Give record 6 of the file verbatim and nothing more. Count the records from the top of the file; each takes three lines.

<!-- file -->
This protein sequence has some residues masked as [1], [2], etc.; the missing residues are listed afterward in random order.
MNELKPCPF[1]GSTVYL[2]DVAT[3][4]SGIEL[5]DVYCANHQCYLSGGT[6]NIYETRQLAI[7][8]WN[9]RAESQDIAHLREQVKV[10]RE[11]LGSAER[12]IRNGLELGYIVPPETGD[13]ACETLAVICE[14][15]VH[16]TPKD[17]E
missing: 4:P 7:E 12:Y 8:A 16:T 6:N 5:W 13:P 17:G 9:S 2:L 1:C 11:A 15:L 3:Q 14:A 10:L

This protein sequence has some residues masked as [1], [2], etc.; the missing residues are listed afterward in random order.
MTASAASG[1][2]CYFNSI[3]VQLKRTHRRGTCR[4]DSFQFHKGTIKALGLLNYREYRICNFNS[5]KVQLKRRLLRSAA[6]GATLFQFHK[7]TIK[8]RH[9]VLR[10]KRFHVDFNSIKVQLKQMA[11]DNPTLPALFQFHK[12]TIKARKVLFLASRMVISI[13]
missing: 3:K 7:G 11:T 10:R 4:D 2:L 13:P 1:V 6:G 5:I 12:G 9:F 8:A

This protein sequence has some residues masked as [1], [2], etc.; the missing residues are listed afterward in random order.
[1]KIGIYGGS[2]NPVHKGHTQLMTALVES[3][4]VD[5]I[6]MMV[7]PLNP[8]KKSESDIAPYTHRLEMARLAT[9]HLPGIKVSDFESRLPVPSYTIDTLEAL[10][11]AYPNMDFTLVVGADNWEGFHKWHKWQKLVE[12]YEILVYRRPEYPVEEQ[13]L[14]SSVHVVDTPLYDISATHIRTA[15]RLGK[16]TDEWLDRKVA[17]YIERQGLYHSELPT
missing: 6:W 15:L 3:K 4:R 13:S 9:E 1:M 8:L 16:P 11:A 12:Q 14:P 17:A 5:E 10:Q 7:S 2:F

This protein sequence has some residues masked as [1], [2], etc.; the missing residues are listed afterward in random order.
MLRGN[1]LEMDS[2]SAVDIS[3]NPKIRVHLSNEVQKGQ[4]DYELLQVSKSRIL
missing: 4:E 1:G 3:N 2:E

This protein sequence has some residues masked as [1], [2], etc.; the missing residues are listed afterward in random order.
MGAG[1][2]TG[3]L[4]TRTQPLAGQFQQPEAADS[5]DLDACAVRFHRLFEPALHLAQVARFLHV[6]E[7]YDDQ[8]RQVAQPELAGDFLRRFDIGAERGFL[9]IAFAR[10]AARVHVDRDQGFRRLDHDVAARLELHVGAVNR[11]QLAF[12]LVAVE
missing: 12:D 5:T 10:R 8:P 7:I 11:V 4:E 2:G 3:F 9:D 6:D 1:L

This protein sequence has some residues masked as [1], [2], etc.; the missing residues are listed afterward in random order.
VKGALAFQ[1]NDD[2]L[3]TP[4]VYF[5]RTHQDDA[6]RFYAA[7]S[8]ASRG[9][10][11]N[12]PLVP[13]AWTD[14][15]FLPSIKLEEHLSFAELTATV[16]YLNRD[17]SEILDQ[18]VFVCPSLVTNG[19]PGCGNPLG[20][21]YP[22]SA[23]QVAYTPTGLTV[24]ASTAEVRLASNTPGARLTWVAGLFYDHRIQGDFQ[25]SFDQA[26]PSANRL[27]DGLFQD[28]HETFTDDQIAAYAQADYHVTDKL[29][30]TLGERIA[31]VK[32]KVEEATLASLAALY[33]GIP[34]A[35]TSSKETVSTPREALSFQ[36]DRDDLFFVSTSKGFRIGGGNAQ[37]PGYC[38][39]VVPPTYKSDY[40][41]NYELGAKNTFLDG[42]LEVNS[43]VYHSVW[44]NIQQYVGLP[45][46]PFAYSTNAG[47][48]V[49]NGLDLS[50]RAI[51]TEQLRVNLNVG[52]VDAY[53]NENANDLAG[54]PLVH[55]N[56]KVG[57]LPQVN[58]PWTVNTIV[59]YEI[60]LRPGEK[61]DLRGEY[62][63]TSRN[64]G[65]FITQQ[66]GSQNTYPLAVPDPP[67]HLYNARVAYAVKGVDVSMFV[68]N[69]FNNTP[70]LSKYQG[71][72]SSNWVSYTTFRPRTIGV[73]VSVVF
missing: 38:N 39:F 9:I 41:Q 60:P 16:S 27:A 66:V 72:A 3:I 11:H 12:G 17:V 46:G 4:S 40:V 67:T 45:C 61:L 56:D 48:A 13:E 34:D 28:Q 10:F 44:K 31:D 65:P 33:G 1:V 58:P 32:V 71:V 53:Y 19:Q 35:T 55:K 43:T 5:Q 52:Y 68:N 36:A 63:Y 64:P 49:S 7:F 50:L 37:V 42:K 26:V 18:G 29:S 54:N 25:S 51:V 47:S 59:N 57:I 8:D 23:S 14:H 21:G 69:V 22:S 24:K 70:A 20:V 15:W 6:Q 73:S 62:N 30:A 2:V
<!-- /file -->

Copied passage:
This protein sequence has some residues masked as [1], [2], etc.; the missing residues are listed afterward in random order.
VKGALAFQ[1]NDD[2]L[3]TP[4]VYF[5]RTHQDDA[6]RFYAA[7]S[8]ASRG[9][10][11]N[12]PLVP[13]AWTD[14][15]FLPSIKLEEHLSFAELTATV[16]YLNRD[17]SEILDQ[18]VFVCPSLVTNG[19]PGCGNPLG[20][21]YP[22]SA[23]QVAYTPTGLTV[24]ASTAEVRLASNTPGARLTWVAGLFYDHRIQGDFQ[25]SFDQA[26]PSANRL[27]DGLFQD[28]HETFTDDQIAAYAQADYHVTDKL[29][30]TLGERIA[31]VK[32]KVEEATLASLAALY[33]GIP[34]A[35]TSSKETVSTPREALSFQ[36]DRDDLFFVSTSKGFRIGGGNAQ[37]PGYC[38][39]VVPPTYKSDY[40][41]NYELGAKNTFLDG[42]LEVNS[43]VYHSVW[44]NIQQYVGLP[45][46]PFAYSTNAG[47][48]V[49]NGLDLS[50]RAI[51]TEQLRVNLNVG[52]VDAY[53]NENANDLAG[54]PLVH[55]N[56]KVG[57]LPQVN[58]PWTVNTIV[59]YEI[60]LRPGEK[61]DLRGEY[62][63]TSRN[64]G[65]FITQQ[66]GSQNTYPLAVPDPP[67]HLYNARVAYAVKGVDVSMFV[68]N[69]FNNTP[70]LSKYQG[71][72]SSNWVSYTTFRPRTIGV[73]VSVVF
missing: 38:N 39:F 9:I 41:Q 60:P 16:S 27:A 66:V 72:A 3:I 11:H 12:G 17:V 46:G 4:S 40:V 67:T 45:C 61:L 56:D 48:A 13:E 34:D 28:Q 10:F 44:K 31:D 65:P 33:G 1:V 58:P 32:V 71:V 53:Y 19:Q 35:T 55:K 43:T 5:Q 52:Y 68:N 36:A 63:Y 64:P 49:S 7:F 50:L 37:V 42:K 26:V 18:G 29:S 54:N 25:S 51:V 47:S 59:N 57:I 8:D 23:S 14:H 21:G 69:V 22:S 24:K 70:A 20:V 15:W 6:Q 73:S 62:N 30:A 2:V